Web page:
The commercialisation status of biotech crops has, especially in the past year, grown to appreciable level. Some governments in Africa are taking advantage of the benefits of these crops against the tidal wave of threats to farmers, and by implication, food security.
A report released by the International Service for the Acquisition of Agri-biotech Applications (ISAAA), has shown that adoption and commercialisation of biotech crops in countries is on the increase.
Clive James, Founder and Emeritus Chair of ISAAA has said that of the 27 countries that planted biotech crops in 2013, 19 were developing and 8 were industrial countries. Stacked traits occupied 47.1 million hectares, or 27%.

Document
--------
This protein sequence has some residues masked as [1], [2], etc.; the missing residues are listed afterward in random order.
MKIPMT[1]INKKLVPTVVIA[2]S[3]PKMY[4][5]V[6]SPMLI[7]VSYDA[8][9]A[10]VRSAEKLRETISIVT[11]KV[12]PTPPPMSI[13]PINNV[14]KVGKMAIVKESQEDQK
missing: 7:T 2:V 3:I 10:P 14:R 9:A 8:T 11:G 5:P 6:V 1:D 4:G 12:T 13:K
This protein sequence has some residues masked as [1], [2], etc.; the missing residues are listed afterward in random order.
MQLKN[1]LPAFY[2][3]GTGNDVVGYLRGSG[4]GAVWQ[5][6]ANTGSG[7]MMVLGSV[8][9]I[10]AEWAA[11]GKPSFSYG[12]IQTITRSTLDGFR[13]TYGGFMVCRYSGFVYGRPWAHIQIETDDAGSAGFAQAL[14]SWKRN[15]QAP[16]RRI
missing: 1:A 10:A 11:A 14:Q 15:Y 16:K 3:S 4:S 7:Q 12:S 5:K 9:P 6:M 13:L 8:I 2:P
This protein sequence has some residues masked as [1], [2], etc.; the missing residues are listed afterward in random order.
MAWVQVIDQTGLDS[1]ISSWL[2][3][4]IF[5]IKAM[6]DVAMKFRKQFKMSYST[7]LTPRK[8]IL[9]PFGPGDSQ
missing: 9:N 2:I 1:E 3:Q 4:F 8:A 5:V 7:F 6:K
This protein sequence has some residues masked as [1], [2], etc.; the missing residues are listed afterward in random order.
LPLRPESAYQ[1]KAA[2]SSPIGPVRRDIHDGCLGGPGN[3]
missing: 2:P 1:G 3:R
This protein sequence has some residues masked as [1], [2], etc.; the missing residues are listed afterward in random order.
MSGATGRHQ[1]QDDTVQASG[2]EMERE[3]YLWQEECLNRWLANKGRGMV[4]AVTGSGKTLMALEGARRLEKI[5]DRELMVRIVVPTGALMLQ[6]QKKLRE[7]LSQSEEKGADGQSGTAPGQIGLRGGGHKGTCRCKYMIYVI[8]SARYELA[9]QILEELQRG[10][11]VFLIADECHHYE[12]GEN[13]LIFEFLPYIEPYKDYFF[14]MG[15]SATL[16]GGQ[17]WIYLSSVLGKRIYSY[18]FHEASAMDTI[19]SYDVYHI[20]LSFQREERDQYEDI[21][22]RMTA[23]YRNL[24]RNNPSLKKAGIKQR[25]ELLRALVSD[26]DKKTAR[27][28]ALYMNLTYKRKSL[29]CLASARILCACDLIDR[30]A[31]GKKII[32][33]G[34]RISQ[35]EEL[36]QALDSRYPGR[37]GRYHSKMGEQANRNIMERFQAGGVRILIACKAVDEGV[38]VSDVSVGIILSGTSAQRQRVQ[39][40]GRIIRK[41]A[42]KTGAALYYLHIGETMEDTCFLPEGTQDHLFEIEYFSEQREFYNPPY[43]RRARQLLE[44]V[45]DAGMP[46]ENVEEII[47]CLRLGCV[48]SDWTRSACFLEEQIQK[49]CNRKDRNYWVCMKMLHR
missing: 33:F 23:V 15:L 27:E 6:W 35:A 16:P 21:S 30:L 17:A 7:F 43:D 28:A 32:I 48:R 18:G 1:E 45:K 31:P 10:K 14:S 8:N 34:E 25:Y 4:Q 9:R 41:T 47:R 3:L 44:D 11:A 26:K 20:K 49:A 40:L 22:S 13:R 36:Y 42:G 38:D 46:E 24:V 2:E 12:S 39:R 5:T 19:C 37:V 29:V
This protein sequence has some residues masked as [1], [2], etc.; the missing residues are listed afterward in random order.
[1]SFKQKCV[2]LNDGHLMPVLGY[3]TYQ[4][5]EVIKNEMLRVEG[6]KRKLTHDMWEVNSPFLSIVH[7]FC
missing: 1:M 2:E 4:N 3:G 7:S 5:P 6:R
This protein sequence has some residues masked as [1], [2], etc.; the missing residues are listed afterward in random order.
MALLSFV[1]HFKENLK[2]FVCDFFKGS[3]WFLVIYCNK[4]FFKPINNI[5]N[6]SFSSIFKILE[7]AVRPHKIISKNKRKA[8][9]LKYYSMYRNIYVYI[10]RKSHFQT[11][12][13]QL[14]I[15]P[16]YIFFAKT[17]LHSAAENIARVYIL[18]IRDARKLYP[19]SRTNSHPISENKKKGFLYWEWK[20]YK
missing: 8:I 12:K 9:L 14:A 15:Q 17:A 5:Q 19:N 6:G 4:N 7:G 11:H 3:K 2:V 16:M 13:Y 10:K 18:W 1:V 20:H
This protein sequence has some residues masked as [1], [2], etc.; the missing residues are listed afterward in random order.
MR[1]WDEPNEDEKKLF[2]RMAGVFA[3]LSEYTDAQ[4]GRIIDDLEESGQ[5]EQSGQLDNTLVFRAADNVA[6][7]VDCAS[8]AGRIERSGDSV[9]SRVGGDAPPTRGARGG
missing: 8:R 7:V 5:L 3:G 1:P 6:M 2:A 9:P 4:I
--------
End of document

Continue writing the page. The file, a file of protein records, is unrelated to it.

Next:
“For the second consecutive year, in 2013, developing countries planted more hectares than industrial countries. Notably, developing countries grew more, 54% (94 million hectares) of global biotech crops in 2013 than industrial countries at 46% (81 million hectares). Successful public/private partnerships were established by several countries including Brazil, Bangladesh and Indonesia,” the report stated.
According to James, in 2013, a record 18 million farmers, up 0.7 million from 2012, grew biotech crops – remarkably over 90%, or over 16.5 million, were small resource-poor farmers in developing countries. “Farmers are the masters of risk-aversion and improve productivity through sustainable intensification (confining cultivation to the 1.5 billion hectares of crop land and thereby saving the forests and biodiversity). In 2013, a record 7.5 million small farmers in China and another 7.3 million in India, elected to plant more than 15 million hectares of Bt cotton, because of the significant benefits it offers. In 2013, almost 400,000 small farmers in the Philippines benefited from biotech maize.”